Girl, You’re In the Army Now

In January, then-US Defense Secretary Leon Panetta lifted the ban on women in combat. Each service branch was supposed to have developed a plan for putting women into combat by May 15; they say they have, but as of this writing no details had been revealed. I’m anxiously waiting to see how this takes shape. Not because I yearn to sign up (I’d miss my husband and toddler!) but because I am a passionate believer in the right of women to serve in the infantry, providing they are physically up to it.

At a guess, lots of other fantasy authors share this belief with me. I’m basing my guess on the growing number of them who build equal opportunities for men and women into their worlds. Women soldiers, women bodyguards, women pirates, women mercenaries, women gang leaders. Women kicking a**, women pulverizing monsters, women trouncing mighty-thewed males. I guess it’s the backlash to the backlash? Or maybe there’s a subset of male authors (the authors who do this tend to be male) who like the idea of indomitable women warriors so much that they just can’t help themselves.

It always messes with my suspension of disbelief. According to the San Diego Center for Health,

Men on average have a 20 percent to 25 percent higher lung capacity than females; women have 30 percent less maximal cardiac output. The average female will be 10 percent smaller, 25 pounds lighter, have 8 percent to 10 percent more body fat, and less dense bones.

Even selecting for the creme de la creme, even assuming that women soldiers are all elite athletes, their male counterparts are going to have a physical edge you can’t wish away.(1)

That doesn’t particularly matter in today’s heavily mechanized and automated armies. It doesn’t matter enough anyway, to justify keeping women out of combat. But in fantasy worlds? Without guns, Humvees, or C130s? It’s hard to think of any rationale for a commander to select women over men, unless he she happens to be Jackrum.

Still and all, you can handwave around that. Posit that every woman in your fictional army is a cross between Serena Williams and Yawara-chan, and I can’t say “No, they’re not!” ‘Cos maybe they are.

The real reason I don’t buy women soldiers in fantasy is the economics.

Fantasy worlds do not tend to have washing machines, combine harvesters, supermarkets, or refrigerators. Keeping people fed and clothed under pre-industrial conditions is labor-intensive. Our own not-so-distant history suggests it requires the labor of all the women and most of the men, except for a tiny elite of both sexes, all the time. And then there’s the little matter of the next generation. In a society without modern medicine, the birth rate needs to be sky-high just to keep the population steady. It’s hard to imagine how any significant number of women could be spared from these vital tasks, except for ideological reasons in a society that is violently breaking itself to remake itself, such as Maoist China (pre-industrial in the remoter regions then).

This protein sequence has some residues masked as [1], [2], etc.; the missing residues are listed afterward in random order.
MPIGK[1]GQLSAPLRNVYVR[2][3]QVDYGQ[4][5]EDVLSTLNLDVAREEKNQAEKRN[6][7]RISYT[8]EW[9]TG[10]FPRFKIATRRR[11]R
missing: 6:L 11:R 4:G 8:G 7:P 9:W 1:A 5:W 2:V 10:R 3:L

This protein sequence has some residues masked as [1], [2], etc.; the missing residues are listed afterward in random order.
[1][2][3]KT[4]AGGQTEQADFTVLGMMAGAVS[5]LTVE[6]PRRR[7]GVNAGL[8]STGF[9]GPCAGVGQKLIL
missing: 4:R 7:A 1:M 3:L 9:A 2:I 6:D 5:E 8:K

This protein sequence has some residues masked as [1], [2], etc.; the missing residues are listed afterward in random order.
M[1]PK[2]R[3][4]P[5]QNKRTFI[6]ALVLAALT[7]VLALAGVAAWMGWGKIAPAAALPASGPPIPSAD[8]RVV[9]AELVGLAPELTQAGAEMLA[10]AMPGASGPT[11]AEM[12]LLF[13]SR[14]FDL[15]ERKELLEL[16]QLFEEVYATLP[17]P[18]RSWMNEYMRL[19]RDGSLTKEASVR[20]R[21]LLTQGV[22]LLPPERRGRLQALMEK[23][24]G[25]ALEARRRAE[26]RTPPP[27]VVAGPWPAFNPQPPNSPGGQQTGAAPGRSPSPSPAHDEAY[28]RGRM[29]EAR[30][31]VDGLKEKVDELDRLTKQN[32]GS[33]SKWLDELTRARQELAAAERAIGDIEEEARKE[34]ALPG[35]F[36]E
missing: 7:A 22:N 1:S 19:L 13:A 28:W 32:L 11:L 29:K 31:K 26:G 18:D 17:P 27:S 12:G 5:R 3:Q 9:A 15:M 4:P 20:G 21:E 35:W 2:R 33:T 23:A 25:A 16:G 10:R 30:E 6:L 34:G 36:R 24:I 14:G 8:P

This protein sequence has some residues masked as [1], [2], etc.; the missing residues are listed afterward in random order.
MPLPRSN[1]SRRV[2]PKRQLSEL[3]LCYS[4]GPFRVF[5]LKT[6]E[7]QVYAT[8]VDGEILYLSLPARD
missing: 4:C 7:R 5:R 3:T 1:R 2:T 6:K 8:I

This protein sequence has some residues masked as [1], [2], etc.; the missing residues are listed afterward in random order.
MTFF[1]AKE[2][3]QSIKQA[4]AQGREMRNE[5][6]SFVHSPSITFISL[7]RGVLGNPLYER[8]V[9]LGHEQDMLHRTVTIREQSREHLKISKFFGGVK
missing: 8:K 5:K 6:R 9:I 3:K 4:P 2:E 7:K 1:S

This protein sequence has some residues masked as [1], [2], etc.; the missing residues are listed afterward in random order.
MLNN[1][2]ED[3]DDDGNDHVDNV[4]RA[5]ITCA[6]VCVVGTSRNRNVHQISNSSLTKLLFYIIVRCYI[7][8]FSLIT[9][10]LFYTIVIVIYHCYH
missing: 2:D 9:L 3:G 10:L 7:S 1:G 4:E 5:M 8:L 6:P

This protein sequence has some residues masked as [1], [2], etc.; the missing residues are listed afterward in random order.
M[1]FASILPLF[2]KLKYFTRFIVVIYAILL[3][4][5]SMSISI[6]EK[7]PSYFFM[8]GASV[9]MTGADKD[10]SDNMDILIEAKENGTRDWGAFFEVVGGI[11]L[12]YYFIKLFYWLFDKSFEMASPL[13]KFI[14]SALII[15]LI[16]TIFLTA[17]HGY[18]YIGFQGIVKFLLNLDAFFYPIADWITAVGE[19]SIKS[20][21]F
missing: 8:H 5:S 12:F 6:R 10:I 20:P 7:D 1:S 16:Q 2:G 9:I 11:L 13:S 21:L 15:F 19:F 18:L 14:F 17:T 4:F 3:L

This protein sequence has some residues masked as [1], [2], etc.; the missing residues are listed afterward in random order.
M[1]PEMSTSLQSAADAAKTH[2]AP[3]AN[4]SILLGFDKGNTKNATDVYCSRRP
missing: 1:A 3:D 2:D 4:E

This is an equal-opportunity army.

This is not.

Ideology, I conclude, is what drives authors to retrofit equal opportunities into their fantasy worlds. They’re welding their own ideas about how things ought to be onto otherwise well-thought out worlds. And that’s a damn shame.

Ideology has no place in fiction. The created world is its own thing: it must make organic sense, obeying the laws of narrative plausibility, just as a house must conform to the laws of stress and strain or else fall down. One could of course design a whole fantasy world around the concept of equal opportunities for the sexes, and authors have, but what I more often see in practice is ideology wedged in at an oblique angle, like a bad eyebrow piercing.

Shall we agree that the beauty of fantasy is precisely that it need not conform to real-world ideologies? That it can offer an escape from them–an escape which is harder to find than ever in our ideologically saturated age?

Women should serve in the US infantry.

Not in medieval fantasy armies.

***

1. The usual counter-argument here is, “But it’s fantasy! It’s all about wish-fulfillment!” I guess this works for some people but it leaves me cold. Precisely because it’s fantasy, the realistic bits need to be realistic.

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